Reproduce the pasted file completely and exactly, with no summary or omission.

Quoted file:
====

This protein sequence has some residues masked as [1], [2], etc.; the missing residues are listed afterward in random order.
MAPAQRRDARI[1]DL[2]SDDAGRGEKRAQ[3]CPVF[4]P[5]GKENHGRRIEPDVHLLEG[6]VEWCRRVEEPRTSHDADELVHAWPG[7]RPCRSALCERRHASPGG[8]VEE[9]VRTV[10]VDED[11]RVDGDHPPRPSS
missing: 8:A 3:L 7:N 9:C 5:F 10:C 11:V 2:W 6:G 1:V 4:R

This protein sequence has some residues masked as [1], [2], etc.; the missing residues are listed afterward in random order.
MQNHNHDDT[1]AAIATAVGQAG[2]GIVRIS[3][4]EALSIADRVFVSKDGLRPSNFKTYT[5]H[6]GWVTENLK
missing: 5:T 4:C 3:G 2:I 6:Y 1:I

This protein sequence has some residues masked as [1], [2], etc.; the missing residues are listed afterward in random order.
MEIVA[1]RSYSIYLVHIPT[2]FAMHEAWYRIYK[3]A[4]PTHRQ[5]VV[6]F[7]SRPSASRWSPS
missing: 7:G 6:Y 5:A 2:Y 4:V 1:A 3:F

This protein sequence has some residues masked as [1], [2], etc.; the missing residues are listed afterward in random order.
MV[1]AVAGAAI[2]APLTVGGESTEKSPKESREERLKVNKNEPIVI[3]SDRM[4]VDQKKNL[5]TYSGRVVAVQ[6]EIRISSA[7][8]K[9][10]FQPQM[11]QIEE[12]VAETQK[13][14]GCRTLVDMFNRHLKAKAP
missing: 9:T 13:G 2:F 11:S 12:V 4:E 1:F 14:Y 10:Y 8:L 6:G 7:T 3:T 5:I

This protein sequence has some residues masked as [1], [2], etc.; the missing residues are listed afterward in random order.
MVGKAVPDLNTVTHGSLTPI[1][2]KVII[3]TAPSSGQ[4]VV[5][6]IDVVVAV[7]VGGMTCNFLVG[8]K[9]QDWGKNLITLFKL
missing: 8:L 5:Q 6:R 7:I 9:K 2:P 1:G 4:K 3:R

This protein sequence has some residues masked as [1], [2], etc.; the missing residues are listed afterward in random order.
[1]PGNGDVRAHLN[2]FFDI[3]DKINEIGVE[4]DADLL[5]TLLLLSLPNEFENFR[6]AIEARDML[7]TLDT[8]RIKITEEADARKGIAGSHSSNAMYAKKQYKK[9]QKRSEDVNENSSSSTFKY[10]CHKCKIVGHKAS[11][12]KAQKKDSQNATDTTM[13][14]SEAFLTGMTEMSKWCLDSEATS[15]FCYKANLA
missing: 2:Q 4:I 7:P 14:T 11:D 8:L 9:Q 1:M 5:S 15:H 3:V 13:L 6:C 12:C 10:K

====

This protein sequence has some residues masked as [1], [2], etc.; the missing residues are listed afterward in random order.
MAPAQRRDARI[1]DL[2]SDDAGRGEKRAQ[3]CPVF[4]P[5]GKENHGRRIEPDVHLLEG[6]VEWCRRVEEPRTSHDADELVHAWPG[7]RPCRSALCERRHASPGG[8]VEE[9]VRTV[10]VDED[11]RVDGDHPPRPSS
missing: 8:A 3:L 7:N 9:C 5:F 10:C 11:V 2:W 6:G 1:V 4:R

This protein sequence has some residues masked as [1], [2], etc.; the missing residues are listed afterward in random order.
MQNHNHDDT[1]AAIATAVGQAG[2]GIVRIS[3][4]EALSIADRVFVSKDGLRPSNFKTYT[5]H[6]GWVTENLK
missing: 5:T 4:C 3:G 2:I 6:Y 1:I

This protein sequence has some residues masked as [1], [2], etc.; the missing residues are listed afterward in random order.
MEIVA[1]RSYSIYLVHIPT[2]FAMHEAWYRIYK[3]A[4]PTHRQ[5]VV[6]F[7]SRPSASRWSPS
missing: 7:G 6:Y 5:A 2:Y 4:V 1:A 3:F

This protein sequence has some residues masked as [1], [2], etc.; the missing residues are listed afterward in random order.
MV[1]AVAGAAI[2]APLTVGGESTEKSPKESREERLKVNKNEPIVI[3]SDRM[4]VDQKKNL[5]TYSGRVVAVQ[6]EIRISSA[7][8]K[9][10]FQPQM[11]QIEE[12]VAETQK[13][14]GCRTLVDMFNRHLKAKAP
missing: 9:T 13:G 2:F 11:S 12:V 4:E 1:F 14:Y 10:Y 8:L 6:G 7:T 3:T 5:I

This protein sequence has some residues masked as [1], [2], etc.; the missing residues are listed afterward in random order.
MVGKAVPDLNTVTHGSLTPI[1][2]KVII[3]TAPSSGQ[4]VV[5][6]IDVVVAV[7]VGGMTCNFLVG[8]K[9]QDWGKNLITLFKL
missing: 8:L 5:Q 6:R 7:I 9:K 2:P 1:G 4:K 3:R

This protein sequence has some residues masked as [1], [2], etc.; the missing residues are listed afterward in random order.
[1]PGNGDVRAHLN[2]FFDI[3]DKINEIGVE[4]DADLL[5]TLLLLSLPNEFENFR[6]AIEARDML[7]TLDT[8]RIKITEEADARKGIAGSHSSNAMYAKKQYKK[9]QKRSEDVNENSSSSTFKY[10]CHKCKIVGHKAS[11][12]KAQKKDSQNATDTTM[13][14]SEAFLTGMTEMSKWCLDSEATS[15]FCYKANLA
missing: 2:Q 4:I 7:P 14:T 11:D 8:L 9:Q 1:M 5:S 15:H 3:V 13:L 6:C 12:C 10:K